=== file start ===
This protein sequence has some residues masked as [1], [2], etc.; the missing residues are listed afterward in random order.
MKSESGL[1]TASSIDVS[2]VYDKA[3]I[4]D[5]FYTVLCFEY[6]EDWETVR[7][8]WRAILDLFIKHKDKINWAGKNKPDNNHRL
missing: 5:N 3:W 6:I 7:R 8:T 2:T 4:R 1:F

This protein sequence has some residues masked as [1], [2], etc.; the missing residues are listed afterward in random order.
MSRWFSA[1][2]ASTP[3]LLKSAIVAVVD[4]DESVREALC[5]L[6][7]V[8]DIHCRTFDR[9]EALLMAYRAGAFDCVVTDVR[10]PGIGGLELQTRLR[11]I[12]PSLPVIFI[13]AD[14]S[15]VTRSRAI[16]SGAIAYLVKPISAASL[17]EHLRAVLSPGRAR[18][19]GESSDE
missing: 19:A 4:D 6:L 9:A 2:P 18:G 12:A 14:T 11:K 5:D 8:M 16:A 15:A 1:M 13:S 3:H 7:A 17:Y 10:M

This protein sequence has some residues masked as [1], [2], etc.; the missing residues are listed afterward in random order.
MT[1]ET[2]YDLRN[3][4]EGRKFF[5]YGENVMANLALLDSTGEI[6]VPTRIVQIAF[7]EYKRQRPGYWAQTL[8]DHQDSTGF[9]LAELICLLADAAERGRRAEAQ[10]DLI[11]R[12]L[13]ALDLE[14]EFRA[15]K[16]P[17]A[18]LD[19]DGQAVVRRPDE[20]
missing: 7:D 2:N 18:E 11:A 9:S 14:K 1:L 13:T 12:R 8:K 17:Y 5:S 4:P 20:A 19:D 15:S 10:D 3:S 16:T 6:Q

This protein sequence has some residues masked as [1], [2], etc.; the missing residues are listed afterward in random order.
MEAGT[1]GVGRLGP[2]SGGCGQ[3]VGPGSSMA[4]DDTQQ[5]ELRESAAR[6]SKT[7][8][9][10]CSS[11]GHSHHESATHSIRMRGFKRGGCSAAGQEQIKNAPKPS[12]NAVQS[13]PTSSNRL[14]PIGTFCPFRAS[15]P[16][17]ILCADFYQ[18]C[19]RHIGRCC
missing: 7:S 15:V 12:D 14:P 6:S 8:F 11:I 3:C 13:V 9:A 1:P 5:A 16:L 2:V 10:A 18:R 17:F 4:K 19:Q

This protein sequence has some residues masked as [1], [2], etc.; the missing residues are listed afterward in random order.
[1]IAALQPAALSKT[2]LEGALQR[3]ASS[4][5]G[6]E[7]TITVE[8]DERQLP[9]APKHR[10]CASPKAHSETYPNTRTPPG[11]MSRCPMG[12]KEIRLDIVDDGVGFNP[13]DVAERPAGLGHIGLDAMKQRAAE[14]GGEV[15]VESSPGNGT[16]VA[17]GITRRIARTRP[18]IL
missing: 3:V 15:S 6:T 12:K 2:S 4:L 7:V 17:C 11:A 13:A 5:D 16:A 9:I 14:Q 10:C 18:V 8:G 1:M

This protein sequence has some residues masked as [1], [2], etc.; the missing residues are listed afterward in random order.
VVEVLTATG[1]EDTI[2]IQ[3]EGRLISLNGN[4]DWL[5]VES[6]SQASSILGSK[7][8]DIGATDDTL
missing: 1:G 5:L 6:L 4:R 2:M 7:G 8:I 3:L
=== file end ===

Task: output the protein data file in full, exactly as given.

This protein sequence has some residues masked as [1], [2], etc.; the missing residues are listed afterward in random order.
MKSESGL[1]TASSIDVS[2]VYDKA[3]I[4]D[5]FYTVLCFEY[6]EDWETVR[7][8]WRAILDLFIKHKDKINWAGKNKPDNNHRL
missing: 5:N 3:W 6:I 7:R 8:T 2:T 4:R 1:F

This protein sequence has some residues masked as [1], [2], etc.; the missing residues are listed afterward in random order.
MSRWFSA[1][2]ASTP[3]LLKSAIVAVVD[4]DESVREALC[5]L[6][7]V[8]DIHCRTFDR[9]EALLMAYRAGAFDCVVTDVR[10]PGIGGLELQTRLR[11]I[12]PSLPVIFI[13]AD[14]S[15]VTRSRAI[16]SGAIAYLVKPISAASL[17]EHLRAVLSPGRAR[18][19]GESSDE
missing: 19:A 4:D 6:L 9:A 2:P 18:G 12:A 14:T 11:K 5:D 8:M 16:A 15:A 1:M 13:S 3:H 7:A 17:Y 10:M

This protein sequence has some residues masked as [1], [2], etc.; the missing residues are listed afterward in random order.
MT[1]ET[2]YDLRN[3][4]EGRKFF[5]YGENVMANLALLDSTGEI[6]VPTRIVQIAF[7]EYKRQRPGYWAQTL[8]DHQDSTGF[9]LAELICLLADAAERGRRAEAQ[10]DLI[11]R[12]L[13]ALDLE[14]EFRA[15]K[16]P[17]A[18]LD[19]DGQAVVRRPDE[20]
missing: 7:D 2:N 18:E 11:A 9:S 14:K 1:L 13:T 12:R 8:K 17:Y 5:S 4:P 20:A 19:D 15:S 10:D 3:S 16:T 6:Q

This protein sequence has some residues masked as [1], [2], etc.; the missing residues are listed afterward in random order.
MEAGT[1]GVGRLGP[2]SGGCGQ[3]VGPGSSMA[4]DDTQQ[5]ELRESAAR[6]SKT[7][8][9][10]CSS[11]GHSHHESATHSIRMRGFKRGGCSAAGQEQIKNAPKPS[12]NAVQS[13]PTSSNRL[14]PIGTFCPFRAS[15]P[16][17]ILCADFYQ[18]C[19]RHIGRCC
missing: 7:S 15:V 12:D 14:P 6:S 8:F 11:I 3:C 13:V 9:A 1:P 5:A 16:L 2:V 10:A 18:R 17:F 4:K 19:Q

This protein sequence has some residues masked as [1], [2], etc.; the missing residues are listed afterward in random order.
[1]IAALQPAALSKT[2]LEGALQR[3]ASS[4][5]G[6]E[7]TITVE[8]DERQLP[9]APKHR[10]CASPKAHSETYPNTRTPPG[11]MSRCPMG[12]KEIRLDIVDDGVGFNP[13]DVAERPAGLGHIGLDAMKQRAAE[14]GGEV[15]VESSPGNGT[16]VA[17]GITRRIARTRP[18]IL
missing: 3:V 15:S 6:T 12:K 2:S 4:L 7:V 17:C 11:A 13:A 5:D 16:A 9:I 14:Q 10:C 18:V 8:G 1:M

This protein sequence has some residues masked as [1], [2], etc.; the missing residues are listed afterward in random order.
VVEVLTATG[1]EDTI[2]IQ[3]EGRLISLNGN[4]DWL[5]VES[6]SQASSILGSK[7][8]DIGATDDTL
missing: 1:G 5:L 6:L 4:R 2:M 7:G 8:I 3:L